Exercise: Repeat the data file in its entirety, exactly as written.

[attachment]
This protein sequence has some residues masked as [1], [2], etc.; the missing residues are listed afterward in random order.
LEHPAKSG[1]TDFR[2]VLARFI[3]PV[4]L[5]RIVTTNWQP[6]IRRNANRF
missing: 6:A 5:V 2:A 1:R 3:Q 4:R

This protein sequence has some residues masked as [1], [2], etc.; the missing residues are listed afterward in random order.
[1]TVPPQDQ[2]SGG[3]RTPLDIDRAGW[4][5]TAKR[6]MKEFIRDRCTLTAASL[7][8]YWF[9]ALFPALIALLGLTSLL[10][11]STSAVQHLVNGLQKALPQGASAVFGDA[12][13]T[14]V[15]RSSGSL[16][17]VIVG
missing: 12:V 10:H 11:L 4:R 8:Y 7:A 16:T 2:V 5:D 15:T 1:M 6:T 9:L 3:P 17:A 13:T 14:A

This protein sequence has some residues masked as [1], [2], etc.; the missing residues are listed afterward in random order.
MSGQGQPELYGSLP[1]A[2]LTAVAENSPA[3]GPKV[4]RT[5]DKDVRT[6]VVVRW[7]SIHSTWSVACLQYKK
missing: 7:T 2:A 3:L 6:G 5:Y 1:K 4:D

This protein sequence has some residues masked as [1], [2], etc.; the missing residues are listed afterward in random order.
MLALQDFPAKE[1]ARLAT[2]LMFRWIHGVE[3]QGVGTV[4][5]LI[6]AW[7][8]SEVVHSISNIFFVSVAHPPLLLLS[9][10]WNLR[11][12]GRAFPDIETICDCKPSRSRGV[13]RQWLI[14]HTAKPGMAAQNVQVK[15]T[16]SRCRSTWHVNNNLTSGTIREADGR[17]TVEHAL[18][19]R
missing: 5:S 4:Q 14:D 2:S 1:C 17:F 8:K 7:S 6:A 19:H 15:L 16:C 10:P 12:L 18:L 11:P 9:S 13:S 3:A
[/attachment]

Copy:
This protein sequence has some residues masked as [1], [2], etc.; the missing residues are listed afterward in random order.
LEHPAKSG[1]TDFR[2]VLARFI[3]PV[4]L[5]RIVTTNWQP[6]IRRNANRF
missing: 6:A 5:V 2:A 1:R 3:Q 4:R

This protein sequence has some residues masked as [1], [2], etc.; the missing residues are listed afterward in random order.
[1]TVPPQDQ[2]SGG[3]RTPLDIDRAGW[4][5]TAKR[6]MKEFIRDRCTLTAASL[7][8]YWF[9]ALFPALIALLGLTSLL[10][11]STSAVQHLVNGLQKALPQGASAVFGDA[12][13]T[14]V[15]RSSGSL[16][17]VIVG
missing: 12:V 10:H 11:L 4:R 8:Y 7:A 16:T 2:V 5:D 15:T 1:M 6:T 9:L 3:P 17:A 13:T 14:A

This protein sequence has some residues masked as [1], [2], etc.; the missing residues are listed afterward in random order.
MSGQGQPELYGSLP[1]A[2]LTAVAENSPA[3]GPKV[4]RT[5]DKDVRT[6]VVVRW[7]SIHSTWSVACLQYKK
missing: 7:T 2:A 3:L 6:G 5:Y 1:K 4:D

This protein sequence has some residues masked as [1], [2], etc.; the missing residues are listed afterward in random order.
MLALQDFPAKE[1]ARLAT[2]LMFRWIHGVE[3]QGVGTV[4][5]LI[6]AW[7][8]SEVVHSISNIFFVSVAHPPLLLLS[9][10]WNLR[11][12]GRAFPDIETICDCKPSRSRGV[13]RQWLI[14]HTAKPGMAAQNVQVK[15]T[16]SRCRSTWHVNNNLTSGTIREADGR[17]TVEHAL[18][19]R
missing: 5:S 4:Q 14:D 2:S 1:C 17:F 8:K 7:S 6:A 19:H 15:L 16:C 10:P 12:L 18:L 11:P 9:S 13:S 3:A